Characterizing Inhibitor of Growth (ING) family evolution and ING1 structure and function
AdvisorRiabowol, Karl T.
Committee MemberCobb, Jennifer A.
De Koning, A. P. Jason
MetadataShow full item record
AbstractThe INhibitior of Growth (ING) family of tumor suppressors have emerged as a versatile family of phospholipid effectors, histone mark sensors, and growth regulators. An updated phylogenetic analysis of this protein family using sequences from 42 eukaryotic species reveals that ING4 is likely most similar to the ancestral ING protein, not ING3 as previously reported. Previous studies have shown that the major ING1 isoforms, ING1a and ING1b serve distinct cellular functions by differentially regulating apoptosis and senescence in primary cells. The ING1a isoform encodes a sequence unique in the human proteome. To identify ING1a homologs in other species we searched all available databases and found that sequences corresponding to ING1a were only found in great apes and Old-World monkeys. However, only select primates had start codons capable of encoding full-length ING1a. Moreover, when we expressed ING1a with and without it’s unique N-terminal sequence, the unique sequence promoted localization to the mitochondria. Given the natural induction of this isoform as cells age in culture, expression of ING1a may serve to help limit the replicative lifespan of cells from long-lived primates, in part through its activity in the mitochondria.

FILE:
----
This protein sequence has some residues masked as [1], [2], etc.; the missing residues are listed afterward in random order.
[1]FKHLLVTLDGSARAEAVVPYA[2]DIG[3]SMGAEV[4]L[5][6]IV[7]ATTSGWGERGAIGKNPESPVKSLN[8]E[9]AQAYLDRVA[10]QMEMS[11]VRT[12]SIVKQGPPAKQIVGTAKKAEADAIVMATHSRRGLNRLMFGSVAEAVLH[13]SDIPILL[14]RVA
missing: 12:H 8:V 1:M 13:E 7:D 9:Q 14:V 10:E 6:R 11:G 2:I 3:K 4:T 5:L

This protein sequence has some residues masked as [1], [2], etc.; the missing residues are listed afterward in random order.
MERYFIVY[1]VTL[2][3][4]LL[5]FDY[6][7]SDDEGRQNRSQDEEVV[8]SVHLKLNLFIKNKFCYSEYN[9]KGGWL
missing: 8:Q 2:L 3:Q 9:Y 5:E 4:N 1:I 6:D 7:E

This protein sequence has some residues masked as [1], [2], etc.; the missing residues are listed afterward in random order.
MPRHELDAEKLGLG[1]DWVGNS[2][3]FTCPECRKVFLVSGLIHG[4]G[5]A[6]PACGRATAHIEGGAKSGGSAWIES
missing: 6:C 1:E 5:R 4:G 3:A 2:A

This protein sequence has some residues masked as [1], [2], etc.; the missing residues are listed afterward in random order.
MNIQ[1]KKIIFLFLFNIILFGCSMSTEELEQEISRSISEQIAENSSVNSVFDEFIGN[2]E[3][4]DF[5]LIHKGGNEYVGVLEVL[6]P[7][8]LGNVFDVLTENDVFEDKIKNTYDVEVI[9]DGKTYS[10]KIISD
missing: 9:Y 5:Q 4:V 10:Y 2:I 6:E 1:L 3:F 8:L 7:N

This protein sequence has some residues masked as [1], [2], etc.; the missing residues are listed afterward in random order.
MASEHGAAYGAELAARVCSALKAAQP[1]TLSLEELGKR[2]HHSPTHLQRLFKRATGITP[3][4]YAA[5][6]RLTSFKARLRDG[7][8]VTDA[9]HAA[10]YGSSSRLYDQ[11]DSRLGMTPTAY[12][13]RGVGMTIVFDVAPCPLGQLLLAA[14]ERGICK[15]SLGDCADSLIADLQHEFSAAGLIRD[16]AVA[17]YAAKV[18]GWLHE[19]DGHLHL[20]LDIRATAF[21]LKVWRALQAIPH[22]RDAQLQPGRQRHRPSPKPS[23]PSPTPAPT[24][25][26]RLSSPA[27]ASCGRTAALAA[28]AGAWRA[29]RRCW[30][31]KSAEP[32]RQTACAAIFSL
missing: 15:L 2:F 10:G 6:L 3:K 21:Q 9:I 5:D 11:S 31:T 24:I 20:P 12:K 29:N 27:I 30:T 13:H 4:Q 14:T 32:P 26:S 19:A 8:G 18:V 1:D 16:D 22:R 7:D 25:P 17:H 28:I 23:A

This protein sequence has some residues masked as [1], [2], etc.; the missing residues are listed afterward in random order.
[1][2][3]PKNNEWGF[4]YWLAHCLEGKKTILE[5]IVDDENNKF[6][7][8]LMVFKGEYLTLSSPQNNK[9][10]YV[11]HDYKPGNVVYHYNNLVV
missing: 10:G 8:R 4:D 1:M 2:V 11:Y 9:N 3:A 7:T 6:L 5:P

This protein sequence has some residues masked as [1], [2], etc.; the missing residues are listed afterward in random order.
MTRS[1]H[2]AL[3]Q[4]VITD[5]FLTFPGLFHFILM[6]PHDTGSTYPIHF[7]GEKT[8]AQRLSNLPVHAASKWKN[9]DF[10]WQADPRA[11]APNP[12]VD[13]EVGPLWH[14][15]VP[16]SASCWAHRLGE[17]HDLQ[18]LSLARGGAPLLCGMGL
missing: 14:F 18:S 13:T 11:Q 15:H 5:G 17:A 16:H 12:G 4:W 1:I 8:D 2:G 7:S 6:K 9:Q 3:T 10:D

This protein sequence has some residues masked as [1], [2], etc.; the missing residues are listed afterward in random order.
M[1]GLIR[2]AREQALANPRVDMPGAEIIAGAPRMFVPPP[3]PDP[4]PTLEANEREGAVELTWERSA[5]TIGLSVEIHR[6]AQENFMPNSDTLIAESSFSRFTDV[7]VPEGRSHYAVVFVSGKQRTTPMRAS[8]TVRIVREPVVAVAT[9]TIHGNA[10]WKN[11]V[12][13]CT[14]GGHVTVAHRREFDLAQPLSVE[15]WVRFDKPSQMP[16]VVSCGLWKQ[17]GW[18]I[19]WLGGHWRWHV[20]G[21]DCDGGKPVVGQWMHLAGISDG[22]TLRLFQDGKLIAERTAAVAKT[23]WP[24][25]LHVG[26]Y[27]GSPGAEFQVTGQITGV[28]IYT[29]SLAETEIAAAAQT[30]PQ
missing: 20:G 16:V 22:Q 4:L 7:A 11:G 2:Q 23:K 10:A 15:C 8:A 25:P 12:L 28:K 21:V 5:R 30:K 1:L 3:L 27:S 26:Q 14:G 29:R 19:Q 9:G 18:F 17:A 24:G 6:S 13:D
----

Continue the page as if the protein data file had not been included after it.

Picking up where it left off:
CitationBertschmann, J. (2020). Characterizing Inhibitor of Growth (ING) family evolution and ING1 structure and function (Unpublished master's thesis). University of Calgary, Calgary, AB.
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